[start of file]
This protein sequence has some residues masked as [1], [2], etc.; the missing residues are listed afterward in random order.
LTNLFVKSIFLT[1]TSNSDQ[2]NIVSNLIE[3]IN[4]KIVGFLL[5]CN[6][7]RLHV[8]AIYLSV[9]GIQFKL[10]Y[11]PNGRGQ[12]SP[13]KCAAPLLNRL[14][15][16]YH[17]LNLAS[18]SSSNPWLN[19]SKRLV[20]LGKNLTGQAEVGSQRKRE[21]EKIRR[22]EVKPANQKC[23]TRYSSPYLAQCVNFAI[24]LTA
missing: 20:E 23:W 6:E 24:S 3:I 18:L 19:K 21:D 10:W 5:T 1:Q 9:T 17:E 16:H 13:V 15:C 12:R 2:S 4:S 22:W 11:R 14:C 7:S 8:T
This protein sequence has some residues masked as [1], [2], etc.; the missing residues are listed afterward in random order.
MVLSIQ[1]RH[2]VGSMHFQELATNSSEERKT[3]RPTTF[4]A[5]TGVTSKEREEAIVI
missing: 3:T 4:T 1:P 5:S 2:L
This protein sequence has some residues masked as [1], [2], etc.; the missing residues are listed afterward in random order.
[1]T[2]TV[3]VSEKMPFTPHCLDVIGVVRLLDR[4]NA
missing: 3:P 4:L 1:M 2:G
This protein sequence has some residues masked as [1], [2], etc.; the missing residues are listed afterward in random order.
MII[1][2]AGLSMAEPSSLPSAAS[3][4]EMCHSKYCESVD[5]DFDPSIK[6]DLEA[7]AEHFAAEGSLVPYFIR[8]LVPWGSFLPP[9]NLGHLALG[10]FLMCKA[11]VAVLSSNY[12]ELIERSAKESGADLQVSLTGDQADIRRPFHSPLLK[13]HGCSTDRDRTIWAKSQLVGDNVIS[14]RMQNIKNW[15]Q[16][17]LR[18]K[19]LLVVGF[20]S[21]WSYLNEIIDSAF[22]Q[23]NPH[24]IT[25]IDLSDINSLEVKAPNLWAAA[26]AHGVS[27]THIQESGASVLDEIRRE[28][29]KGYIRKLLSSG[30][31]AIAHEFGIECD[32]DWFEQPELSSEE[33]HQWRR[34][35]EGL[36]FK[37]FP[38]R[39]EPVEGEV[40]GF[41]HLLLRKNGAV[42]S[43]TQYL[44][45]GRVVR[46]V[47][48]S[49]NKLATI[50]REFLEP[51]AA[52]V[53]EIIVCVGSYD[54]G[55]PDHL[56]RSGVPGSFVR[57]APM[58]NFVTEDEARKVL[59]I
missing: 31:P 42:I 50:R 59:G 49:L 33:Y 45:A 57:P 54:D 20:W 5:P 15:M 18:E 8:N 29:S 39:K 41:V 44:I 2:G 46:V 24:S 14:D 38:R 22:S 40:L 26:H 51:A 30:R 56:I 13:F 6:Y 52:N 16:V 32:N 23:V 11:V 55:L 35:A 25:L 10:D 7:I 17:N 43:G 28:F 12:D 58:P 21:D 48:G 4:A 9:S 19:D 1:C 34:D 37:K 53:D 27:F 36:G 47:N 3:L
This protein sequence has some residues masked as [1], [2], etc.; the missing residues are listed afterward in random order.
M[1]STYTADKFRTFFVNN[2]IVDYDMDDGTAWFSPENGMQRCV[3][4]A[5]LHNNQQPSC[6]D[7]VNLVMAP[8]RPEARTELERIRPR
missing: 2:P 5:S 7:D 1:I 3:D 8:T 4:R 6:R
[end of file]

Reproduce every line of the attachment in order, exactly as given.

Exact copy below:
This protein sequence has some residues masked as [1], [2], etc.; the missing residues are listed afterward in random order.
LTNLFVKSIFLT[1]TSNSDQ[2]NIVSNLIE[3]IN[4]KIVGFLL[5]CN[6][7]RLHV[8]AIYLSV[9]GIQFKL[10]Y[11]PNGRGQ[12]SP[13]KCAAPLLNRL[14][15][16]YH[17]LNLAS[18]SSSNPWLN[19]SKRLV[20]LGKNLTGQAEVGSQRKRE[21]EKIRR[22]EVKPANQKC[23]TRYSSPYLAQCVNFAI[24]LTA
missing: 20:E 23:W 6:E 24:S 3:I 18:L 19:K 21:D 10:W 5:T 1:Q 9:T 17:E 16:H 13:V 15:C 12:R 2:S 4:S 22:W 11:R 14:C 7:S 8:T
This protein sequence has some residues masked as [1], [2], etc.; the missing residues are listed afterward in random order.
MVLSIQ[1]RH[2]VGSMHFQELATNSSEERKT[3]RPTTF[4]A[5]TGVTSKEREEAIVI
missing: 3:T 4:T 1:P 5:S 2:L
This protein sequence has some residues masked as [1], [2], etc.; the missing residues are listed afterward in random order.
[1]T[2]TV[3]VSEKMPFTPHCLDVIGVVRLLDR[4]NA
missing: 3:P 4:L 1:M 2:G
This protein sequence has some residues masked as [1], [2], etc.; the missing residues are listed afterward in random order.
MII[1][2]AGLSMAEPSSLPSAAS[3][4]EMCHSKYCESVD[5]DFDPSIK[6]DLEA[7]AEHFAAEGSLVPYFIR[8]LVPWGSFLPP[9]NLGHLALG[10]FLMCKA[11]VAVLSSNY[12]ELIERSAKESGADLQVSLTGDQADIRRPFHSPLLK[13]HGCSTDRDRTIWAKSQLVGDNVIS[14]RMQNIKNW[15]Q[16][17]LR[18]K[19]LLVVGF[20]S[21]WSYLNEIIDSAF[22]Q[23]NPH[24]IT[25]IDLSDINSLEVKAPNLWAAA[26]AHGVS[27]THIQESGASVLDEIRRE[28][29]KGYIRKLLSSG[30][31]AIAHEFGIECD[32]DWFEQPELSSEE[33]HQWRR[34][35]EGL[36]FK[37]FP[38]R[39]EPVEGEV[40]GF[41]HLLLRKNGAV[42]S[43]TQYL[44][45]GRVVR[46]V[47][48]S[49]NKLATI[50]REFLEP[51]AA[52]V[53]EIIVCVGSYD[54]G[55]PDHL[56]RSGVPGSFVR[57]APM[58]NFVTEDEARKVL[59]I
missing: 31:P 42:I 50:R 59:G 49:L 33:Y 45:A 57:P 54:D 20:W 5:P 15:M 18:E 8:N 29:S 39:K 41:V 44:I 2:G 46:V 24:S 14:D 38:R 22:S 40:L 26:H 51:A 30:R 56:I 13:F 6:Y 52:N 16:V 32:N 23:V 11:V 55:L 35:A 25:L 10:D 7:I 17:N 43:G 28:F 12:D 58:P 21:D 48:G 4:A 9:S 19:D 1:C 34:D 37:K 53:D 27:F 36:G 47:N 3:L
This protein sequence has some residues masked as [1], [2], etc.; the missing residues are listed afterward in random order.
M[1]STYTADKFRTFFVNN[2]IVDYDMDDGTAWFSPENGMQRCV[3][4]A[5]LHNNQQPSC[6]D[7]VNLVMAP[8]RPEARTELERIRPR
missing: 2:P 5:S 7:D 1:I 3:D 8:T 4:R 6:R